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Planning coaching as part of whole school improvement

Planning coaching as part of whole school improvement

How to use coaching to underpin school improvement

or

Success measures when using coaching to support school improvement

Stephen Covey is a bit like marmite; you either love him or hate him.  Either way, so much of his work is embedded in existing practice that it is virtually impossible to ignore.  His second habit, “Begin with the end in mind”, is simple enough, but represents a process that is often overlooked.

The evidence surrounding the value of coaching within an educational environment is comprehensive and continues to grow. However, its use as a development tool is not yet universally accepted, particularly in the context of having an impact on the whole school.  In general, many schools are using coaching as part of teacher CPD, where the intent may well be to use the process as a development tools to support colleagues improve their teaching and learning.

Thankfully the days are long gone now where coaching was seen as a remedial intervention; however from a whole school impact perspective coaching offers so much more. The true essence of coaching lies in supporting growth and development, often through the process of change.  A genuine process of coaching, one in its purest form, is very different from ‘coaxing’ (teaching by a slightly different name). It will lead to a shared understanding of a situation, appreciation of possible routes to a different – more preferred – situation, and above all a clear plan of action of how to get from one place to another, which is 100% owned by the person receiving the coaching.

Within this wider context, in addition to improvement teaching and learning, coaching has the potential to support a school’s strategic development plan. It can:

Facilitate management of change. The term ‘change is now a constant’ is well worn as a cliché, but managing change continues to be a challenge within ever more onerous assessment and burdening administrative requirements.  Coaching helps to dismantle feelings of overwhelm, open minds to alternative futures and different ways of working, and above all helps chart realistic timescales for the changes to be achieved.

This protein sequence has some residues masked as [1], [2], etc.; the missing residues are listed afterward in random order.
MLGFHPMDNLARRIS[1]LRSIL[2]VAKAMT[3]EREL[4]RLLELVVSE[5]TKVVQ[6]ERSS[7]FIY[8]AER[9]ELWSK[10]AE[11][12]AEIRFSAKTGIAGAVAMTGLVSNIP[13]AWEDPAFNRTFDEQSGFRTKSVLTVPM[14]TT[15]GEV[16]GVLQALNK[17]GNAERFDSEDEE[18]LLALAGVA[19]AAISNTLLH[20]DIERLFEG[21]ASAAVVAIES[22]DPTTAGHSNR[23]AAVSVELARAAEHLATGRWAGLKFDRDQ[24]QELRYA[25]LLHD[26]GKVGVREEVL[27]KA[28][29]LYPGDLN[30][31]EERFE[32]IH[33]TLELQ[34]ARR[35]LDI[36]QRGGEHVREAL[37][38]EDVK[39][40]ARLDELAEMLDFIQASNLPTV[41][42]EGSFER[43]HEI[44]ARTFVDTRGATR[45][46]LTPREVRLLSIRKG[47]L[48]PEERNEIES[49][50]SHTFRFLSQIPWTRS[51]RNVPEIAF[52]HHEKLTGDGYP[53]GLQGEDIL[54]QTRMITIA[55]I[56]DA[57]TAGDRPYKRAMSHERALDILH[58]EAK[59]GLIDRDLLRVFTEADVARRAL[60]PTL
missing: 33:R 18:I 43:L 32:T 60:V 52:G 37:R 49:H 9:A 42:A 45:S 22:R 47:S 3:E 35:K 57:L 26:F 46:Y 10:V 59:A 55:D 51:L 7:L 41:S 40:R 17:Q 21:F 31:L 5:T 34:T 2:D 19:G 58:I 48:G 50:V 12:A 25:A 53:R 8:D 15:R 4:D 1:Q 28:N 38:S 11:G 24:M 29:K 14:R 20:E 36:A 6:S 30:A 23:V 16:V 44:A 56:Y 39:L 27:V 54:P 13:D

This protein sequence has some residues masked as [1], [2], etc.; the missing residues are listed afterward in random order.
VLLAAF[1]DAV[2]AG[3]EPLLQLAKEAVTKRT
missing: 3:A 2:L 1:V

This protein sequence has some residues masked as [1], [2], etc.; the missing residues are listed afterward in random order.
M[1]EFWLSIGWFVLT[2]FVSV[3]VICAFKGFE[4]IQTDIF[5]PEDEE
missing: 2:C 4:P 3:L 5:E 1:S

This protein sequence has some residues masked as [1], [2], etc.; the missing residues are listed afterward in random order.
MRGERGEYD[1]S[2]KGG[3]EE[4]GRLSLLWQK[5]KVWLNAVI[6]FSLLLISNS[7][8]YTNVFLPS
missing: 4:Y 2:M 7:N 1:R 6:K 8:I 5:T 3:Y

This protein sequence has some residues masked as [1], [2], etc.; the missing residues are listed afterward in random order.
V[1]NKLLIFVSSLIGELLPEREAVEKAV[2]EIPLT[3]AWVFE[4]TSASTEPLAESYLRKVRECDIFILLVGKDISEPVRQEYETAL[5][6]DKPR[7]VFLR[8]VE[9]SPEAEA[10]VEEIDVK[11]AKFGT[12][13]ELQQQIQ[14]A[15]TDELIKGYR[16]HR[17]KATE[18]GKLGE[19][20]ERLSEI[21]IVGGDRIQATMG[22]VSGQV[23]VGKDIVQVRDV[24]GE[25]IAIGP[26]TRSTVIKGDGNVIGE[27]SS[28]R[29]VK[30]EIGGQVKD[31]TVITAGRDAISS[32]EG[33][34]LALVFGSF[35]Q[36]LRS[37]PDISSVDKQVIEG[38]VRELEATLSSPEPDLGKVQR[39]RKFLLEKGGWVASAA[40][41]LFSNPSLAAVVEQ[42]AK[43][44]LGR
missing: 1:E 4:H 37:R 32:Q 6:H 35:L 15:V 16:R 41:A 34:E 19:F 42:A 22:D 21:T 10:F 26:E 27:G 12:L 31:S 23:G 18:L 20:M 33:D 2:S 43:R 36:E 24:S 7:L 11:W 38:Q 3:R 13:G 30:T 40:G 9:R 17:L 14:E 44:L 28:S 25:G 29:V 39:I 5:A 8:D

Lead to a change in the working culture. Well delivered coaching helps stimulate a thinking process that looks beyond the present and considers different courses of action; it helps bring about a belief that things can change and develop.  This approach resonates strongly with Carol Dweck’s contemporary work on the ‘growth mindset’.

Enable a more effective use of time.  Good coaches will walk the talk: as part of their own professional learning they will be aware of various tools and techniques which underpin an effective development process. By being open and transparent in terms of how they are using them in the coaching process, a coachee can experience how the same tools can make a difference to their own life.  Covey’s third habit, “Put first things first”, is a good example of this.

Improve the process of performance management. Despite considerable development work in this area, many schools still use an annual review process based on 3 targets: one for curriculum development, one for teaching and learning and one for the whole school. In reality, these often get overlooked or are sorted out just before the review date. Coaching can completely transform this process by moving it closer to one of regular continuous development.

Facilitate success of projects across boundaries and between departments. With the pressures to deliver, it can be hard to leave the confines of the classroom to develop new ideas and opportunities.  One of the consequences of well-structured coaching programmes is improved discussion between different areas of the school

Support the development of newly appointed Heads of Departments, Heads of Year, or NQTs.  The theory behind well-structured induction programmes can be very hard to put into practice.  Coaching shifts the thinking away from a week long process to one to one of regular support, although mentoring might be more appropriate in these circumstances.

Coaching has so much to offer school improvement plans, providing sufficient thought is given to the issues of why how, and when. So, returning back to Covey’s second habit, the key questions SLT members have to ask themselves before embarking on a coaching programme are:

  • What do we really want to achieve with our coaching programme?
  • How clear are we about what we mean by coaching, and do we understand the difference between coaching and mentoring?
  • How will we know the coaching programme is working?
  • How are we going to measure its impact?

If you are interested in finding out more about how to use coaching to underpin school improvement contact us here.